Barely three hours after this post was up and running, word began to break that United Airlines Flight 967, a Boeing 777 with 265 people aboard, had made an emergency landing in Denver after an encounter with severe turbulence. According to an FAA spokesperson, 26 passengers and four crewmembers were injured, one of them critically. Several people were sent to Denver area hospitals.
How's that for timing? Regular Nostradamus, this Pilot. (I also predicted, not long before Sully-upon-Hudson, that a bird strike would bring down a plane in the near future, but that's another story.)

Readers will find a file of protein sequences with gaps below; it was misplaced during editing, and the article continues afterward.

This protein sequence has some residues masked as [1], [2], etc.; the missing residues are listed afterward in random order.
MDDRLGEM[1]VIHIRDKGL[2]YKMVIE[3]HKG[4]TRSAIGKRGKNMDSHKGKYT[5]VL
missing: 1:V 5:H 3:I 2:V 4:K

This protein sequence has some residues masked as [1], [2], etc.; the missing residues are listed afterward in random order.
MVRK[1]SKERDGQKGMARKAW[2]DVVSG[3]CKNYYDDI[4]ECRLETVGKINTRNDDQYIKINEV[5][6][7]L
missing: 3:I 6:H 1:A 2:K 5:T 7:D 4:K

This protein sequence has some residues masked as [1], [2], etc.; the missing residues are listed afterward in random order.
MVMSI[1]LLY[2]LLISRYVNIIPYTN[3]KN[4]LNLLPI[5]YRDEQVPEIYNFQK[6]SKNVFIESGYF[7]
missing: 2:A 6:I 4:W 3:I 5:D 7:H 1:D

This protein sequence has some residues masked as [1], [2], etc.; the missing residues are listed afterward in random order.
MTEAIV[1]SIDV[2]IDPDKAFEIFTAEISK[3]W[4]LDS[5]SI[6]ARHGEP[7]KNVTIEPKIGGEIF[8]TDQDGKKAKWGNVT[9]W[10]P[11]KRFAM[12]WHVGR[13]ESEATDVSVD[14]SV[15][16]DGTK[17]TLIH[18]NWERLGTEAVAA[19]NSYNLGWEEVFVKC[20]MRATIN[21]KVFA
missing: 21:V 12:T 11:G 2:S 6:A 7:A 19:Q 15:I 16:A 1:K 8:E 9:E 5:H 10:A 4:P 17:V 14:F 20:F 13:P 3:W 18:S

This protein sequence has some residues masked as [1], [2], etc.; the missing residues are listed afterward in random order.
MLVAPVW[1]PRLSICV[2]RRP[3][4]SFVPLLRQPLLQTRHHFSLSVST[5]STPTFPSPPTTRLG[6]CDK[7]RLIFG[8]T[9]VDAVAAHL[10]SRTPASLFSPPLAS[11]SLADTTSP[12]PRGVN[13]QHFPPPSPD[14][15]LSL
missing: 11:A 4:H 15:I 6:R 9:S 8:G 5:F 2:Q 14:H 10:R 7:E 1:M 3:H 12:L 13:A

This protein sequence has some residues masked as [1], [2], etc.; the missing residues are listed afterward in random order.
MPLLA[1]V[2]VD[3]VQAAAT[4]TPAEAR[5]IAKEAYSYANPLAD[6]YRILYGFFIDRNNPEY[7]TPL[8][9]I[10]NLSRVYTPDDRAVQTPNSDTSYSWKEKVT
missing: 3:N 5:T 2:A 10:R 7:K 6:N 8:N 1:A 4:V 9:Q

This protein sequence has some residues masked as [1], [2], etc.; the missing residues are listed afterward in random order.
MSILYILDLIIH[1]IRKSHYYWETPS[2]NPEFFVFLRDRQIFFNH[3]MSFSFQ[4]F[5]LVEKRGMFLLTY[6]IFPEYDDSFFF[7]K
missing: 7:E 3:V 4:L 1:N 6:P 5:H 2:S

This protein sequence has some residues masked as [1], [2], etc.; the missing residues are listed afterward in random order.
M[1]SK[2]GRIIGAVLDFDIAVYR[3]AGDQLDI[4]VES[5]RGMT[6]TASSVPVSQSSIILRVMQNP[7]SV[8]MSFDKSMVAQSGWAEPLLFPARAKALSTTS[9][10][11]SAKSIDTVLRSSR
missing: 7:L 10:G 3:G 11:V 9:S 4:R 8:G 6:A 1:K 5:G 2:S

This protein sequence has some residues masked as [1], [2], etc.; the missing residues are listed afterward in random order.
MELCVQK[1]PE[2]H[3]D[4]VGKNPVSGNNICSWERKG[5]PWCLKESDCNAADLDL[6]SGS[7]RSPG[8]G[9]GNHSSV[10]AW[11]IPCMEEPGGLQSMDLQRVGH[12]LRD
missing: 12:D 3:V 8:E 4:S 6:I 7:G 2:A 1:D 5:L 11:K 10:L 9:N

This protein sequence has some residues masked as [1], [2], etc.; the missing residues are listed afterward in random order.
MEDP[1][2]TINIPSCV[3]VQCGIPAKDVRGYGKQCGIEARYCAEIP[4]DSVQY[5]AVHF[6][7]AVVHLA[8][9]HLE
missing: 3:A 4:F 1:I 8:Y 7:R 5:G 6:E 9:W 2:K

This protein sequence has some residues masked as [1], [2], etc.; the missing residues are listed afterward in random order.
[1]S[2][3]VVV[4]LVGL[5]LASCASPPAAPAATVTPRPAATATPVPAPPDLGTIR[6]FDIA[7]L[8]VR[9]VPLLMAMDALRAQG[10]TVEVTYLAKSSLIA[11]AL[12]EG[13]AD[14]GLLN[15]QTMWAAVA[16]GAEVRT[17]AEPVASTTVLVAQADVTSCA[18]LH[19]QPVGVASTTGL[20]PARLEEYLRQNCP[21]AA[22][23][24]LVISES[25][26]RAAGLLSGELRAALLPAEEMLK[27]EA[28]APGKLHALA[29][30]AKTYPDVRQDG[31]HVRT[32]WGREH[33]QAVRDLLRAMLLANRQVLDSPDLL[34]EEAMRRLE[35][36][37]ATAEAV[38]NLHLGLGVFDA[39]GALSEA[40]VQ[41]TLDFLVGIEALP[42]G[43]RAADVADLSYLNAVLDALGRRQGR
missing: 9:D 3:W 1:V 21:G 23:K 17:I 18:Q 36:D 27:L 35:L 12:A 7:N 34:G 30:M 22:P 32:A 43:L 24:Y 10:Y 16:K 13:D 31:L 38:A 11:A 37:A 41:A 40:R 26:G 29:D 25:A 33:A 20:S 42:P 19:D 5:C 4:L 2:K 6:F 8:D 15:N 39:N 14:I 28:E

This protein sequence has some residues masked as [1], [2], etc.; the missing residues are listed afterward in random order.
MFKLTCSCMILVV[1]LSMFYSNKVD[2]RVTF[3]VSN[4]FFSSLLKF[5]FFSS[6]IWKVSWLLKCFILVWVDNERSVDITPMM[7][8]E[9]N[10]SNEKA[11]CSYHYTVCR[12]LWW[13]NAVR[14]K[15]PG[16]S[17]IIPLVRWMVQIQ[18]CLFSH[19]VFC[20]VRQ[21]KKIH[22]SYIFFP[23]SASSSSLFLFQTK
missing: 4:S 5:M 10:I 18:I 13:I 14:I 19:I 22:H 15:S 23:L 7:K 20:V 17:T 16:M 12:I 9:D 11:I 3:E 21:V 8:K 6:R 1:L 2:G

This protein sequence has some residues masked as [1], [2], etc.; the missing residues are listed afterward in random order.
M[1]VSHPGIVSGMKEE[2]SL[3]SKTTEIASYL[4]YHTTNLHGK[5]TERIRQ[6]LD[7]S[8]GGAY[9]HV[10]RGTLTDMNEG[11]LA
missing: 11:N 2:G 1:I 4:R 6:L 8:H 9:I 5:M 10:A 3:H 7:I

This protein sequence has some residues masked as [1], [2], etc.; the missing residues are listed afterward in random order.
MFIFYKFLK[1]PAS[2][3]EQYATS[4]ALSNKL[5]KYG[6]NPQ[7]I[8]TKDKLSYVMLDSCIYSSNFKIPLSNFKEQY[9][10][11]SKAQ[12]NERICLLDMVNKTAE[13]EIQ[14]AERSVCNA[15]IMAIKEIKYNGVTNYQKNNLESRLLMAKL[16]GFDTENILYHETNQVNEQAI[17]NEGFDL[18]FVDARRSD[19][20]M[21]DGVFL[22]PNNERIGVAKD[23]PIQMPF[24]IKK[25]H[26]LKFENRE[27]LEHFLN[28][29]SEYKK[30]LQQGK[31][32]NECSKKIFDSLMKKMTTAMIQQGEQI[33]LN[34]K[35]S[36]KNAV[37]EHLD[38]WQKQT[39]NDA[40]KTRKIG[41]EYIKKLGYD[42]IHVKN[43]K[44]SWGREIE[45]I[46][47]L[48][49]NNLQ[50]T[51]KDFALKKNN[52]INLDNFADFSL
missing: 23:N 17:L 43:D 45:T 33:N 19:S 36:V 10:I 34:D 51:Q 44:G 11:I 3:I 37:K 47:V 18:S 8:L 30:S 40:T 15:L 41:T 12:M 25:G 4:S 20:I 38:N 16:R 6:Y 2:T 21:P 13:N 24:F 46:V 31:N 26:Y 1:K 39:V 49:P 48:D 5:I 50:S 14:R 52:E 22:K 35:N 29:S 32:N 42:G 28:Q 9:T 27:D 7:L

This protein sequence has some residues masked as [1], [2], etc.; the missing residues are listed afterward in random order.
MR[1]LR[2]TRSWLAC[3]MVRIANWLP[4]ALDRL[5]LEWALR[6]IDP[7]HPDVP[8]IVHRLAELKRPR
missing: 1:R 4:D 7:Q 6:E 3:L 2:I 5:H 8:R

That takes care of those "20 out of 800" million in one fell swoop, so to speak.
For what it's worth, I'll speculate that most if not all of those people injured on the United flight were either 1) moving through the aisles or 2) seated but did not have their seatbelts fastened. And it wouldn't shock me if the seatbelt sign was in fact illuminated at the time of the encounter.
Passengers have a terrible habit of ignoring crew instructions, perhaps because nine times in 10 the air turns out to be smoother than expected. And maybe, just maybe, some crews are a little too cautious, to the point where the seatbelt chime is perceived as crying wolf.
But as I said the other day, predicting the where, when and how much of turbulence is difficult, more art than science. It often occurs in clear air, with no prior warning or tell-tale climatic markers. A lot of the time, we just don't know. You ignore that sign at your peril.